According to IRS data, 323,069 income tax returns out of some 144,000,000 filed (2008) showed an adjusted gross income of $1 million dollars or more. That is roughly 0.3% of all households. Only three percent of all returns have an AGI over $200,000 (that’s households, not individuals). The top 1-percent Adjusted Gross Income (AGI) break point (TY 2008) was $380,354. The state with the most such returns was California…imagine that, not New York with all those greedy Wall Street types, more like high-tech entrepreneurs and Hollywood celebrities.

Cash, what cash?

As for billionaires, best data I could find shows there are 403 billionaires in the US, remember, that’s net worth that includes stocks, real estate, etc. not income. Their income is included in the 323,069 number mentioned above.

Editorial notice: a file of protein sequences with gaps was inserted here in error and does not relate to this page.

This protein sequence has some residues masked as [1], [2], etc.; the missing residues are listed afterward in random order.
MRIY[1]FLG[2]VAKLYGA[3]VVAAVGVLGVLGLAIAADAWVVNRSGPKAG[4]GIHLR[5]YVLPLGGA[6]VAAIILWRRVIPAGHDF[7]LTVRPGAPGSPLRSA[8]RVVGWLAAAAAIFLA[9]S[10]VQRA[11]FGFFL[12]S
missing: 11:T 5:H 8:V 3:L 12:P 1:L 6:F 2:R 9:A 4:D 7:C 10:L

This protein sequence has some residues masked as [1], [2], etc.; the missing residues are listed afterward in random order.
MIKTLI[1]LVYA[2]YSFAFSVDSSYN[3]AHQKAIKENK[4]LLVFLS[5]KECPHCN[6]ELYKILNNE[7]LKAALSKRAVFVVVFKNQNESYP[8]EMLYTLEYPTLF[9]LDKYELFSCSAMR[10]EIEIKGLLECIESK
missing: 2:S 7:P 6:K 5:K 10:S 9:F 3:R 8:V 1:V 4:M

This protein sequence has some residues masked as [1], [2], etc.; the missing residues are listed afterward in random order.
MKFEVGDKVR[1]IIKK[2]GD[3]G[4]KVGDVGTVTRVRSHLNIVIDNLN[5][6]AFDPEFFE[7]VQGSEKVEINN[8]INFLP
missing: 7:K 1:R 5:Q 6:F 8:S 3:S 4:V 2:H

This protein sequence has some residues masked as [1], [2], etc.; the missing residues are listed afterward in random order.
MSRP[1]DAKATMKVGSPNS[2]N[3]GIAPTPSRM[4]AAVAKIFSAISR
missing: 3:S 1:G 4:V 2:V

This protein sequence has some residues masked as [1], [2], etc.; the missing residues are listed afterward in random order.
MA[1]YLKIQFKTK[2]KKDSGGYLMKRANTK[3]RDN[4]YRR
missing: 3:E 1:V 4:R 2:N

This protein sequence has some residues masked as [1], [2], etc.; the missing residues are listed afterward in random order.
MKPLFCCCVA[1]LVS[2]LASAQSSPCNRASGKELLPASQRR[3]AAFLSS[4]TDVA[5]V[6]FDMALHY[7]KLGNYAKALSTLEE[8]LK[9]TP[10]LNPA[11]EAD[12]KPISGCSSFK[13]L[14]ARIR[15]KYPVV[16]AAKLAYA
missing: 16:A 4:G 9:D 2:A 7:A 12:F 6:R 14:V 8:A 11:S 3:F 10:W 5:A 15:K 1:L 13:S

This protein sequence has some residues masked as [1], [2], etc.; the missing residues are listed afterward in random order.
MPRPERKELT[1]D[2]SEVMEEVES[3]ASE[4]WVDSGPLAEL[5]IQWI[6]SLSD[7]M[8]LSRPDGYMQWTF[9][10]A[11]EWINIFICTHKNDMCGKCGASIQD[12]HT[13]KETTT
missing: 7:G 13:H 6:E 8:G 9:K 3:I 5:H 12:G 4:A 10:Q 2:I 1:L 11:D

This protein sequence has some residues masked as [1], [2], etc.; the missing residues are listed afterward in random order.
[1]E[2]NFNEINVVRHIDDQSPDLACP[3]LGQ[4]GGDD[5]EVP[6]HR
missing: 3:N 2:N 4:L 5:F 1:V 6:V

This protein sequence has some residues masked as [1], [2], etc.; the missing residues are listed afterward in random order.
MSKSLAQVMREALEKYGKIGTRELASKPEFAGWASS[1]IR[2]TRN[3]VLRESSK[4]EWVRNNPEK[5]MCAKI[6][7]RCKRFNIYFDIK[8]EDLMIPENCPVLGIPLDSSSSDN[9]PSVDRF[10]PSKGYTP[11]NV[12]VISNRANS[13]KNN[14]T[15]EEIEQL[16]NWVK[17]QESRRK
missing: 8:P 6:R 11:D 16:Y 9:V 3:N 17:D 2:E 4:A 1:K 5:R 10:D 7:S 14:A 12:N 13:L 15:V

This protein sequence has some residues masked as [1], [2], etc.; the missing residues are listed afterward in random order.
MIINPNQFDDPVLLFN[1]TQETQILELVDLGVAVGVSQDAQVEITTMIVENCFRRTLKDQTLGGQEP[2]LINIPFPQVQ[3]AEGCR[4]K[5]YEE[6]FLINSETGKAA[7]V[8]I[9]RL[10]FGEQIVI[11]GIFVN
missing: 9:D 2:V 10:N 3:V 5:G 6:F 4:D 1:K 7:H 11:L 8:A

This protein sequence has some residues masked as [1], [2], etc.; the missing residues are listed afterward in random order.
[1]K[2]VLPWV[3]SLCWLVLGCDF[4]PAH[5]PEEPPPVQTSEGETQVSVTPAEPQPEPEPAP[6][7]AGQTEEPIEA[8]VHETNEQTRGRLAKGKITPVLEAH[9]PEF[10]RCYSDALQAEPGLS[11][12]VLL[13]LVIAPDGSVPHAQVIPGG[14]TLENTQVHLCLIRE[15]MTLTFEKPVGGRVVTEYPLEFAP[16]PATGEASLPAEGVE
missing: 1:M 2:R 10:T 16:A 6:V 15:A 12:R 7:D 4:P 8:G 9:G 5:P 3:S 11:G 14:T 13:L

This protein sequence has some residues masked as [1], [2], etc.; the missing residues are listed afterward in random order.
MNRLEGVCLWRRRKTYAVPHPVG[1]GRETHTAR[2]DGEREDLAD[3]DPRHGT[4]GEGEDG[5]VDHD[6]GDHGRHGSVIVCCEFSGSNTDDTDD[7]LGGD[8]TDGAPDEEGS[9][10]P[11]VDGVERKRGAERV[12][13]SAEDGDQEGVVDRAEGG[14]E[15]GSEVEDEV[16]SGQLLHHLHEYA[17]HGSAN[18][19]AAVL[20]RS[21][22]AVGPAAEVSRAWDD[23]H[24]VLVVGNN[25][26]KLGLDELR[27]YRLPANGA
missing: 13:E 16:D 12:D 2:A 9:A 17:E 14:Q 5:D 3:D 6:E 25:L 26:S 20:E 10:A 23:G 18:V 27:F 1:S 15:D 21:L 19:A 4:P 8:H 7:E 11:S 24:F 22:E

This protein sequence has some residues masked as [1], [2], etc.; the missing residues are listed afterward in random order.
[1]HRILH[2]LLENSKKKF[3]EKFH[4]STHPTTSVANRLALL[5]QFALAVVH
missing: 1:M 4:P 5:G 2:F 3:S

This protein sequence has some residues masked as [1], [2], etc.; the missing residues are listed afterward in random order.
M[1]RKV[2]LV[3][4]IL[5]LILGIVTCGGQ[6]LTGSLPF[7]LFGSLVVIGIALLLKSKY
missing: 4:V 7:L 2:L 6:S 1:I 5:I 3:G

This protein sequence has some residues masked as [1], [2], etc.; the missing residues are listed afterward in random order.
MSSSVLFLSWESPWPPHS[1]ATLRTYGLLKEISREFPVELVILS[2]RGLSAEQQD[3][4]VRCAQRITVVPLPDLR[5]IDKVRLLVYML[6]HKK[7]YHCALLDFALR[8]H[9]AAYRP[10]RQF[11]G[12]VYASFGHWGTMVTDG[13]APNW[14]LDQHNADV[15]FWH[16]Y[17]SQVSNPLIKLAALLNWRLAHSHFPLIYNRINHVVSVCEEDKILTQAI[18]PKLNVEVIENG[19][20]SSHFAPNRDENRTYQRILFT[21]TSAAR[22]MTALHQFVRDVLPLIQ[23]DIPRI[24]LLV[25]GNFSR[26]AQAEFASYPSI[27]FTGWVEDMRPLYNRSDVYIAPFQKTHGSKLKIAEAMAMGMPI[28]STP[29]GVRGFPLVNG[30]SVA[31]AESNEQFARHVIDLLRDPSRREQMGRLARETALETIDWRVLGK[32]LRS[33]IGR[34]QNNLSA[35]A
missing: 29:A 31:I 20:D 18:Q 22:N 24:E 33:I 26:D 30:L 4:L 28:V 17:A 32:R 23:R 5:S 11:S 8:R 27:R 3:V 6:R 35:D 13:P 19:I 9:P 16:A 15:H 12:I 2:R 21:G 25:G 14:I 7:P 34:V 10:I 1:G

I don’t suppose we should feel sorry for any of these folks and I guess how they achieved this status is irrelevant, hard work, risk taking, saving and all that stuff.

However, what we should be asking is do we believe that balancing the budget and reducing the deficit while expanding government programs can or should be funded by three hundred thousand Americans or even the top three percent of all American households?

Think about that each time you hear the rhetoric about millionaires and billionaires.

8 Responses to “Millionaires and billionaires can save America – be careful what you wish for”

  1. Anonymous October 15, 2011 at 4:26 PM #